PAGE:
These arm braces have added a great deal of utility to these huge pistols.

Fourth major option is to go with a short barreled rifle.  This is often considered the best way to go, but unlike the previous options you end up with a multitude of various downsides.  There is a long waiting time while the ATF processes your paperwork.  Then you should keep a copy of that paperwork with you(not the original).  Not to mention issues like not being able to lend it to people or limitations on traveling between states, etc.  Despite all of that, I would still recommend going this route if you intend to use a pistol caliber carbine a good bit.  16 inch barrels are rather unnecessary in pistol cartridges, and it is well worth having a functional stock.  That said, the cost and time involvement to get a SBR makes it not right for most.

I personally use a Colt 6991 9mm upper on a SBR lower.

 

Something to Remember Him By. Hognose, AKA Weaponsman, AKA Kevin’s weapon collection being sold

When I first read this, it was like the same gut punch when I learned Kevin had passed.  I am glad his brother and family have given his friends and fans a chance to have something to remember Kevin by, Something tangible,   But. Seeing that large collection of guns,Kevin’s collection of CZ weapons, accumulated over years in support of  his effort of writing a book on the subject of CZ weapons, now being sold off sort of finalizes it for me I guess.  He is gone, Now his guns, being sold off to the four corners, scattered about.  All the stories and memories that went with them lost.   The feeling is certainly something Roy Batty would be familiar with. 

If you knew Kevin or you are a  fan and admire the man, now is a chance to give some of his guns a good home in honor of the man.  I bought a small rimfired rifle from the estate earlier and it will hold a place of honor in my collection until I am gone I’m sure.   Below is the post with all weapons being sold listed and where to buy them.  Now I think i will go mourn Kevin a little more this evening.

It won’t shock you to know that Kevin had a lot of firearms, firearm accessories, knives, bayonets, swords and other military memorabilia.

As we have been cleaning out his house to get it ready for sale this fall, we are selling most of his collection on consignment through Original Bobs Shooting Range & Gun Shops in Seabrook, NH and Salisbury, MA (http://originalbobsshootingrange.com).

There are also two Class 3 firearms that will be made available for sale by MAC Tactical (http://www.mactactical.com/).

This means you have a chance to get something to remember him by. All of these items are for sale NOW or in the near future.  Some of them may be gone already.  Please contact Original Bob’s or MAC Tactical directly if you are interested.  Remember, MAC only has the Class 3’s – everything else is at Original Bob’s.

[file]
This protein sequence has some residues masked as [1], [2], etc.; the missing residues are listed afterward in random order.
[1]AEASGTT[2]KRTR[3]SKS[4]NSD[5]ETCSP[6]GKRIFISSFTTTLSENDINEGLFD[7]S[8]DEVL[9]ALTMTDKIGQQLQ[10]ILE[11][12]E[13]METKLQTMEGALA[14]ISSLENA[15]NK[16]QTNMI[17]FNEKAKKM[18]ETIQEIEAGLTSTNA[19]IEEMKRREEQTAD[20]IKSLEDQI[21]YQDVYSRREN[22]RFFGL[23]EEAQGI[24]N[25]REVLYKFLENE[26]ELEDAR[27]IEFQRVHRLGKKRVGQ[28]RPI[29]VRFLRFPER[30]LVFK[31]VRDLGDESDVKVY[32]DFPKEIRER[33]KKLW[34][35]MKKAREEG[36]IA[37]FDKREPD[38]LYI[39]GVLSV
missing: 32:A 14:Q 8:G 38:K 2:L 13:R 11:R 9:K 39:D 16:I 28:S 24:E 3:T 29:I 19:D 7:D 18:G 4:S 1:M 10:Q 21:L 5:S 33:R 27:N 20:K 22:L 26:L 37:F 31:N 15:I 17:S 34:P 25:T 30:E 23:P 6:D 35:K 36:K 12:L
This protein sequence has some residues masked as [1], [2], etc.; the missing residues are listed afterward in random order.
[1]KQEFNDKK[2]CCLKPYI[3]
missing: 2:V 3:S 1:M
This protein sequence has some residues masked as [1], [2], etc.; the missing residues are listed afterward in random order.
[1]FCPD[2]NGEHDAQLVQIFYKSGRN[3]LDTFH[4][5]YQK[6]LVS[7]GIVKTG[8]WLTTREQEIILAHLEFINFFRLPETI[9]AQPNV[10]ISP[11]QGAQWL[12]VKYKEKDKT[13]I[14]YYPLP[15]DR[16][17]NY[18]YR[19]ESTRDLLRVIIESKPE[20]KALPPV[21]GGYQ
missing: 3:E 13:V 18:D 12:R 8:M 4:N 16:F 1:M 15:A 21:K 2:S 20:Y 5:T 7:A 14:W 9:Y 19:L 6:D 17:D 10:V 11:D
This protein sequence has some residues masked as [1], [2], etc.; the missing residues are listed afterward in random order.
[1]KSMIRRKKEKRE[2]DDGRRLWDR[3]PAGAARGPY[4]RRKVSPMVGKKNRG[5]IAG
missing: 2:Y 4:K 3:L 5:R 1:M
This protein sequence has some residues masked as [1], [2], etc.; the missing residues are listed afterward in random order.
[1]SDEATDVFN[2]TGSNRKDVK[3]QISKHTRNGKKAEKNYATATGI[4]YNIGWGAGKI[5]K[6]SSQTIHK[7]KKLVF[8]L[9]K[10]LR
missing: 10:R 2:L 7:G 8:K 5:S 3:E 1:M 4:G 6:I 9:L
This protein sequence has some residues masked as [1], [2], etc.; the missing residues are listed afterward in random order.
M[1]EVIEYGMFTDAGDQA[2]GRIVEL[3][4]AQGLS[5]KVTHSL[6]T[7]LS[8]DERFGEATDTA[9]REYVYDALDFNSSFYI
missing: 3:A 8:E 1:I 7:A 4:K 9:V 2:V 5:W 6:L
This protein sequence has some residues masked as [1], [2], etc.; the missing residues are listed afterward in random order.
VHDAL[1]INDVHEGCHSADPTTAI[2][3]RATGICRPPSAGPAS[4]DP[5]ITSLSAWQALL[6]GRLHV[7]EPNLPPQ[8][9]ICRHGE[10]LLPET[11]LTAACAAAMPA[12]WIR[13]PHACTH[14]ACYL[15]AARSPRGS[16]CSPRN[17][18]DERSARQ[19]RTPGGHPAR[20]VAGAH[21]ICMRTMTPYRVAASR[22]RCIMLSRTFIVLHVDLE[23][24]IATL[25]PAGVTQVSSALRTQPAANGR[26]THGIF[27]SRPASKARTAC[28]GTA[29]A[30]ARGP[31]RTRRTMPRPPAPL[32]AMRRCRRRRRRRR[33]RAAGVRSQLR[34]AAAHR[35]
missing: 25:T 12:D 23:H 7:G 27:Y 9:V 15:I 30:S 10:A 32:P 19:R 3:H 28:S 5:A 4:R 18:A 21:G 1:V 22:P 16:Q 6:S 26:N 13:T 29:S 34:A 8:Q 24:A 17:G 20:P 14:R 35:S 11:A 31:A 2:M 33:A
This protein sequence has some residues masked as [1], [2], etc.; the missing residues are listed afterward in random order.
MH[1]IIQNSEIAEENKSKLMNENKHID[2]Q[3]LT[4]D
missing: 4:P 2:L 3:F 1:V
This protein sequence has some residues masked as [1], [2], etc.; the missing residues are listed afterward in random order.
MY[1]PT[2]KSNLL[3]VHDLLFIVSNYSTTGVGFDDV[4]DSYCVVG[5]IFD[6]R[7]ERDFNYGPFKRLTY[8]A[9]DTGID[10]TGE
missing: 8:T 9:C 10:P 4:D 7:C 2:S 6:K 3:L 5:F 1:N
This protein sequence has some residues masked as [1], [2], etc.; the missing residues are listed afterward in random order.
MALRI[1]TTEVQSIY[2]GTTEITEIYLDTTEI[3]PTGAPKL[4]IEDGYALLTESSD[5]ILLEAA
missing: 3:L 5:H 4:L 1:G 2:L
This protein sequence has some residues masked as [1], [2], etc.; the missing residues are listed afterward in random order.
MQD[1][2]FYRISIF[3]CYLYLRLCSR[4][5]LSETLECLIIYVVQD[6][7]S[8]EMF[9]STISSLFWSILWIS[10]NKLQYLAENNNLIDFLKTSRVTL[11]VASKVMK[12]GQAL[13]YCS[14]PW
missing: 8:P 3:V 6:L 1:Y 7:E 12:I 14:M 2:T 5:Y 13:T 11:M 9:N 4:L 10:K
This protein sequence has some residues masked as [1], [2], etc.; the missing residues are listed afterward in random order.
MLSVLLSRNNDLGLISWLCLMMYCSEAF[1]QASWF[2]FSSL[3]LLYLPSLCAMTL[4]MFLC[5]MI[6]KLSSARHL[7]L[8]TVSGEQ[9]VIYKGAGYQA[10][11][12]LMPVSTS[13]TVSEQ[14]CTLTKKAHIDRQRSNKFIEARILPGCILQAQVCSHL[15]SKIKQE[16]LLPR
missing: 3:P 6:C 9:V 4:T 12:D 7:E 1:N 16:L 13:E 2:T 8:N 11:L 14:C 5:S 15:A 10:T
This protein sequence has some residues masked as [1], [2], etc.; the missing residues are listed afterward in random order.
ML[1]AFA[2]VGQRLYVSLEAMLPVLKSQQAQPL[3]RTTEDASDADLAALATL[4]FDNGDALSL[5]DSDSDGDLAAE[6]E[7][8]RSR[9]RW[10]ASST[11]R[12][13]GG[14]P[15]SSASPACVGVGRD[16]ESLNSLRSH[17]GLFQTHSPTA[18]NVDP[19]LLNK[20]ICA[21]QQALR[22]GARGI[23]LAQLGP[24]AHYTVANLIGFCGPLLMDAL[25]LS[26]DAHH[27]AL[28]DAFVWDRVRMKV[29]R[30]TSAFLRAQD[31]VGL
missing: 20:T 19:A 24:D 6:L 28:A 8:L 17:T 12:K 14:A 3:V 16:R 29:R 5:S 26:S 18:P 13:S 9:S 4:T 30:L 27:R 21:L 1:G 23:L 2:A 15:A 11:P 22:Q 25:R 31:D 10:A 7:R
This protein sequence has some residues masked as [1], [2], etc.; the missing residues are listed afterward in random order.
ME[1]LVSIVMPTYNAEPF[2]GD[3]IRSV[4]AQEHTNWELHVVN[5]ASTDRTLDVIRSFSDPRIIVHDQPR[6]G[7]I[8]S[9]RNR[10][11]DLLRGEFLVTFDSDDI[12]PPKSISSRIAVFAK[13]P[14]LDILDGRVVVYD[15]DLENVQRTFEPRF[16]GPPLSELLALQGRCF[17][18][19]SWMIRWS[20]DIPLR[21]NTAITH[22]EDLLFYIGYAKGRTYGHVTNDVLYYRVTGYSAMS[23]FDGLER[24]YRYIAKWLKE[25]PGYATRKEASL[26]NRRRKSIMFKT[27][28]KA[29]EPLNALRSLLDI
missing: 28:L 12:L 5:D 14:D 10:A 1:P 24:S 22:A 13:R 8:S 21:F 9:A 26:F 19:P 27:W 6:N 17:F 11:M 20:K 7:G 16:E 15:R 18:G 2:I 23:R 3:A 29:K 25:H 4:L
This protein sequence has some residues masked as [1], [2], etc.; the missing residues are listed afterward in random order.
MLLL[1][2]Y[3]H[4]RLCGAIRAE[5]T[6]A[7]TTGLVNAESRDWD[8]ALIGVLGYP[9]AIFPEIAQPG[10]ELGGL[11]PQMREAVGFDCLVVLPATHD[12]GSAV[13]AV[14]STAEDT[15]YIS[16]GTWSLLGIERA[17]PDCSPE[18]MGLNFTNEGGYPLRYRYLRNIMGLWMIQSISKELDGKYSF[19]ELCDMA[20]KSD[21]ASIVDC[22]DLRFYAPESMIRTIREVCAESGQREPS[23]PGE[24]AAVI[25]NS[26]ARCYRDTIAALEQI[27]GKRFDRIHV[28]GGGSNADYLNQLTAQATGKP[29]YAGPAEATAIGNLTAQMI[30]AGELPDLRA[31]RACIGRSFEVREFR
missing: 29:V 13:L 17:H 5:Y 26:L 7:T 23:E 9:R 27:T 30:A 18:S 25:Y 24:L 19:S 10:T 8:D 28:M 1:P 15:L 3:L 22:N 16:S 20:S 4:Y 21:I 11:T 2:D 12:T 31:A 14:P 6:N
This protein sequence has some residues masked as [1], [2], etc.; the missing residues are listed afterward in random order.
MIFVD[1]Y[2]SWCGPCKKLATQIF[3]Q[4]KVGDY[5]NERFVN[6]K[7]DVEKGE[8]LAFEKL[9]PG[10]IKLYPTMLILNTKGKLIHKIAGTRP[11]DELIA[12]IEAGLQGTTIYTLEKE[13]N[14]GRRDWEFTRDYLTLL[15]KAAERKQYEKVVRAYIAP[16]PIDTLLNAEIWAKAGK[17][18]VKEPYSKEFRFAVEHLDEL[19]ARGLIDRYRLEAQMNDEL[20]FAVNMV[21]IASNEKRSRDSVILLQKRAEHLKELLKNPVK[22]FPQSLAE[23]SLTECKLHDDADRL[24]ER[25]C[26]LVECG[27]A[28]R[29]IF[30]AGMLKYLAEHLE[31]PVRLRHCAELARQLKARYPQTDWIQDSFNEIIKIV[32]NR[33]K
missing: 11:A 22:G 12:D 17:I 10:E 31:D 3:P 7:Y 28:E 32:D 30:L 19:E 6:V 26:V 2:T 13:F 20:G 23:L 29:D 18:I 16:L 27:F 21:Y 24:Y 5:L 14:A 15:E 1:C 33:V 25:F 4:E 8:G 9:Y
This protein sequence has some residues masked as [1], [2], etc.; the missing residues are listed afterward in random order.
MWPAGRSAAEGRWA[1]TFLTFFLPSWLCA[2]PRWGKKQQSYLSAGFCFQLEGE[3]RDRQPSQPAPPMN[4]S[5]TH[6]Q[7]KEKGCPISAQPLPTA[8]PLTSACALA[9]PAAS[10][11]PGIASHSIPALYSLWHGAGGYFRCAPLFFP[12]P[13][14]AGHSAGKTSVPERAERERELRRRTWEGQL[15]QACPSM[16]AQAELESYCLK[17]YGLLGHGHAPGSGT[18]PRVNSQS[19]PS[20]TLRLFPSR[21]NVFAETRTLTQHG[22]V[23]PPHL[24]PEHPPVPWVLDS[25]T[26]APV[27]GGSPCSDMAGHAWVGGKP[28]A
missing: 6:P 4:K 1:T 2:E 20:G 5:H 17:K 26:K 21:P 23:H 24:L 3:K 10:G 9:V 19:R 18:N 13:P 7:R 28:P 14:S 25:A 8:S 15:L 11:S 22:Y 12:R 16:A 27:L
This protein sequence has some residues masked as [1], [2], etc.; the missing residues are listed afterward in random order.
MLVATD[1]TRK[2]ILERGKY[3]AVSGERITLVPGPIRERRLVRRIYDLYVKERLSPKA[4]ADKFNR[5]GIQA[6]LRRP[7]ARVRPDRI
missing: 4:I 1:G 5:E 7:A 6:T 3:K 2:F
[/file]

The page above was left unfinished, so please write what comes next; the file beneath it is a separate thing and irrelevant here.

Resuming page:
At the bottom of this post will be a list of his firearms. Original Bob’s has a lot of other items and knows what comes from “The Collection of Kevin O’Brien.”

Now before you ask, yes, I am keeping some of his stuff. But there was never a possibility that I would keep any weapons.  I’m not a “weapons man” myself and I would prefer to see his weapons and related items in the hands of people who would enjoy them.

Some of the other most personal items have been distributed to his closest friends. Just the other day the helicopter chair (remember that?) left Kevin’s house for its new home in the Lakes Region of NH.  It now belongs to a good friend who served with Kev.  Other stuff that honestly holds no sentimental value is going to be sold at an “estate sale” on Saturday, September 9th.  Most of his books are going to team members and friends.

I’m keeping all the airplane parts, all the tools, all the “active” computers, a few oddities (did you know Kevin had a recumbent bike?) and a few practical items. I am keeping his diplomas and other military records, his dress uniform, beret and dog tags.

But that leaves a lot for Weaponsman readers, if you want. And somebody else will buy and enjoy whatever is left!

Here is a list of firearms:

  • Pistol – Astra (Spanish) Model 100 Special pistol w/ Asian markings SN 8862
  • Pistol – Astra Unceta Pocket Pistol SN 294895
  • Pistol – Bauer .25 ACP SN 13141
  • Pistol – Belgian New Model type 1 Melior Pistol w/ holster SN 4028
  • Pistol – Bryco Arms Model J25 pistol w/box SN 536456
  • Pistol – Colt (CMC) M1910/72 .380 Model SN A3166
  • Pistol – Czech “Z” r6.35 mm SN 249700
  • Pistol – Czech (little Tom) .32 Pistol SN 30941
  • Pistol – Czech (Little Tom) 6.25mm (.25 ACP) SN 26854
  • Pistol – Czech 45 Nickel plated & engraved SN 89325